Justices likely to let Mexican trucks in U.S.

Supreme Court questions environmental lawsuit that blocked NAFTA rule

April 22, 2004|By David G. Savage | David G. Savage,LOS ANGELES TIMES

WASHINGTON - Mexican trucks and buses soon may be rolling throughout California and the Southwestern states, with the backing of President Bush and the Supreme Court.

Bush administration lawyers urged the high court yesterday to lift a court order that has barred Mexican trucks from going beyond a 20-mile border zone, and none of the justices took sharp exception during the hourlong argument.

If the Supreme Court sides with the administration, it could clear the way for thousands of Mexican trucks to deliver goods within the United States.

That prospect - one that worries environmentalists, safety advocates and U.S. truckers - has loomed since 2001 when the president announced that he planned to lift the long-standing ban on Mexican trucks to comply with the North American Free Trade Agreement, which seeks to create a free-trade zone between Canada, Mexico and the United States.

The issue has been argued for nearly a decade, and has aligned protectionist groups with health and safety organizations in a coalition that has so far succeeded in blocking the entry of the Mexican trucks, which they say could number 34,000.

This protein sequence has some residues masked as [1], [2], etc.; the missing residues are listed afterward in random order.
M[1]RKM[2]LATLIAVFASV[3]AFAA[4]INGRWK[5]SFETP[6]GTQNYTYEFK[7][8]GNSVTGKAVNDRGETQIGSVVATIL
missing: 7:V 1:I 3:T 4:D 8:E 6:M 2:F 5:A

An international arbitration panel had ruled in 2001 that the United States must abandon its barriers "with respect to cross-border trucking services" and passenger buses, and Bush said he intended to comply.

But before he could do so, opponents sued to block the action.

Previous opposition to the Mexican trucks has been based on safety concerns, because many of the vehicles didn't meet U.S. safety standards.

But the lawsuit before the high court focused on the environmental impact. The opponents said the older trucks and buses in use in Mexico would belch dirty air and add to the pollution problems in California, Texas and the Southwest.

They won a victory before the 9th U.S. Circuit Court of Appeals, which blocked Bush from proceeding. Its judges posed the issue as a clash between the international treaty and U.S. environmental standards.

They said the U.S. Department of Transportation, which enforces safety standards, had failed to conduct an environmental impact study on the likely effect of the Mexican trucks.

But Bush administration lawyers called that ruling wrong during yesterday's argument. The Transportation Department enforces safety rules, not pollution standards, they said.

The agency's officials "have no authority to deny [admission of Mexican trucks] based on environmental concerns," argued Edwin Kneedler, a deputy U.S. solicitor general.

Beyond that, the president has the power to enforce treaties without seeking permission of the agencies, he added.

The justices seemed to agree. "It seems to me a very doubtful proposition" that the regulations governing the Transportation Department would stop the president from enforcing the treaty, Chief Justice William H. Rehnquist commented.

Under the free-trade treaty, "Mexicans and Americans are to be treated alike," said Justice Stephen G. Breyer. He, too, wondered how safety regulations in U.S. law gave the appeals court reason to block the flow of Mexican trucks.

The Los Angeles Times is a Tribune Publishing newspaper.

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